On the march to the robot apocalypse

0724_brainiacDesktopKevin Hartnett at The Boston Globe:

Here’s a fun game: Tap your finger against a surface, but before you do, predict the sound it will make. Did you get it right? If not, you better practice, because pretty soon a robot’s going to play this game better than you can.

On the march to the robot apocalypse, the ability to perform such a quirky task may not seem especially portentous, but new research out of MIT demonstrates why such a capacity lays the foundation for far more sophisticated actions.

Andrew Owens, a PhD student in MIT’s Computer Science and Artificial Intelligence Laboratory, and his collaborators presented the research at a conference in Las Vegas last month. There they explained how they’d engineered a computer algorithm that can “watch” silent video of a drumstick striking different kinds of objects and create a sound that, in many cases, closely matches the one generated by the actual event.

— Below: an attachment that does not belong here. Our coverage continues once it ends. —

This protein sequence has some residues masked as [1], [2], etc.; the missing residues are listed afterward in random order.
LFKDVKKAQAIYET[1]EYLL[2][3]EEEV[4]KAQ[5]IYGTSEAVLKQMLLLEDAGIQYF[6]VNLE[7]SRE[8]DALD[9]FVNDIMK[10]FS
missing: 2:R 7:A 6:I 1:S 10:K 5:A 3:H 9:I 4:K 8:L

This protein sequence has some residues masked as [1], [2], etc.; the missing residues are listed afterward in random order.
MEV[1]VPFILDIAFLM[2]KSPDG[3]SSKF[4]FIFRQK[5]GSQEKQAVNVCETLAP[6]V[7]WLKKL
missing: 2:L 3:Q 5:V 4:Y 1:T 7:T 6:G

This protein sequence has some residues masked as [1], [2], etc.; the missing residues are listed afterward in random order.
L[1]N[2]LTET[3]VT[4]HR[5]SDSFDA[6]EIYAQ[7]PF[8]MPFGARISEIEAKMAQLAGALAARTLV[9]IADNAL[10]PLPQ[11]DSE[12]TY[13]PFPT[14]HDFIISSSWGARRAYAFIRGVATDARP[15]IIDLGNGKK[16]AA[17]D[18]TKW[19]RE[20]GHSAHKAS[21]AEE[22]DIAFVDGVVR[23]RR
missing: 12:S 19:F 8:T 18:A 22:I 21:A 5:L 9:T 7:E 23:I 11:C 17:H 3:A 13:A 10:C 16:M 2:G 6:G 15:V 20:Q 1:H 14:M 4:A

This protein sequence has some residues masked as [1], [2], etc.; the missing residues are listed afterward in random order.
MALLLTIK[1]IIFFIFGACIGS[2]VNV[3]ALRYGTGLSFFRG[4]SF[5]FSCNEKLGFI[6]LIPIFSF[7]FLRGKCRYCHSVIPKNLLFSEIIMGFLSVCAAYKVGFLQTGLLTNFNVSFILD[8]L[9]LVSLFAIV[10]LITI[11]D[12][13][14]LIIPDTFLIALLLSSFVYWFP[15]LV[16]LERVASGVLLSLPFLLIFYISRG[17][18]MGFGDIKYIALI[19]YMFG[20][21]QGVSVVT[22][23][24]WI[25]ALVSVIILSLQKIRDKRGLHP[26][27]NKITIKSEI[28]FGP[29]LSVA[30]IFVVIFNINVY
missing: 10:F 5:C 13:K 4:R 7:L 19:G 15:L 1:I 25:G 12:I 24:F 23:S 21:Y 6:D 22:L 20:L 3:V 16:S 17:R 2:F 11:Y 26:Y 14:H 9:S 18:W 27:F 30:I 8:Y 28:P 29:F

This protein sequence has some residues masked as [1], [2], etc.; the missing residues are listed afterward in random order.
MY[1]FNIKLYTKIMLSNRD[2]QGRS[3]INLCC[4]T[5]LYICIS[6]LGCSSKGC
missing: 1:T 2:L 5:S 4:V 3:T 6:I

“The computer has to know a lot about the physical world,” says Owens. “It has to know what material you’re hitting, that a cushion is different than a rock or grass. It also has to know something about the action you’re taking. If you’re [striking the surface] hard, it should be a loud sound loud, if soft, a softer sound.”

more here.